Chelsea Winter! Force of nature, success story, brand. But can she, you know, cook? Food writer Delaney Mes does her best to persevere with the recipes and the puns in the new cookbook Scrumptious.
It’s been four years since Chelsea Winter tearily made her way into New Zealand cooking show history when she was crowned the winner of the late, lamentable Masterchef New Zealand. She’d narrowly taken out Waiheke mum-of-one Ana Schwarz; poor Ana, who missed her daughter’s birthday, only to then go on and lose. There was a recipe swapping controversy – Chelsea and another contestant had swapped ingredients in a mystery challenge earlier in the series, and although they were reprimanded, Winter survived the debacle. The white-blonde, smiling, self-described “quirky foodie, honest Kiwi cook” has been incredibly successful in the time since her win, having hit a sweet spot in New Zealand’s desire to be hand-held through a recipe – just look at the insane success of My Food Bag.
In Scrumptious, her fourth bestseller cookbook, she thanks Masterchef judge Ray McVinnie as her friend and mentor, something that obviously began on set. She’s given Scrumptious the nickname Scrumpy and her fans love it. I hate it – it’s a terrible word – but I got past the title, and persevered. I persevered as far as the first page, where there’s a photo of Winter and her husband and her dog, hugging in a family photo. I considered pouring myself a gin. It was 10am.
This is simple food with a twist. It’s essentially the Edmonds cookbook with a face and modern food styling: a well-placed linen napkin, a kid holding a cupcake, beautiful ceramics. There’s no food restrictions, no fads, just food that people at home can cook. Chicken meatballs are up first. We get through a lot of chicken: baked, sweet and sour, baked again, encased in an empanada, and then chicken, cranberry and camembert pizza. The inclusion of this horror story from cafes of the late 1990s is unforgivable but I persevered once more.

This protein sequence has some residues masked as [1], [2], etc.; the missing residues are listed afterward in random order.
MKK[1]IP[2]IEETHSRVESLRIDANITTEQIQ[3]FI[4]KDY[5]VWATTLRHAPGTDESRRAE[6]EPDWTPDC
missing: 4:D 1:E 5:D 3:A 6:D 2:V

A couple of the recipes use a ballsy amount of sugar for this day and age of demonising sugar, and it feels a little heavy on meat. But this is how New Zealand cooks and this is the basis of Scrumpy’s appeal. With simple styling and an enviable plate collection, Chelsea Winter is feeding her people. There’s even a recipe for poached eggs. Who the fuck doesn’t know how to poach eggs? There’s a recipe for fried wraps: take six supermarket wraps and, you know, fry them.
I persevered. I persevered past her recipe for a giant sausage roll and then I got to Chelly Con Carne. Chelly is one of her many nicknames, she tells us. It’s a recipe for spicy mince and actually it looks pretty good. The similarly puntastic Spaghetti Chel-fredo contains a whopping cup of cream, cup of parmesan, and cup and a quarter of another grated cheese. Voilà! One very creamy, very cheesey pasta coming right up.
Her legion of fans have lapped it up. Her Facebook community, with a whopping 320,000 followers, constantly photograph meals they’ve made from her recipes, and they relish the personal replies. Like a younger, blonder version of Annabel Langbein, Chelsea Winter makes food that is slightly aspirational but completely accessible. She has the knack of enabling her fans to feel a level of success and achievement with every dish they try.
Is it for me? A slightly cynical writer who loves cooking and who cringes at warping your name into a pun for a recipe title? Absolutely not. Perseverance only gets you so far. Is it for the hundreds of thousands of New Zealanders who benefit from her personal take on simple recipes, and remind them they can cook? Absolutely.
Scrumptious (Penguin RandomHouse, $50) by Chelsea Winter.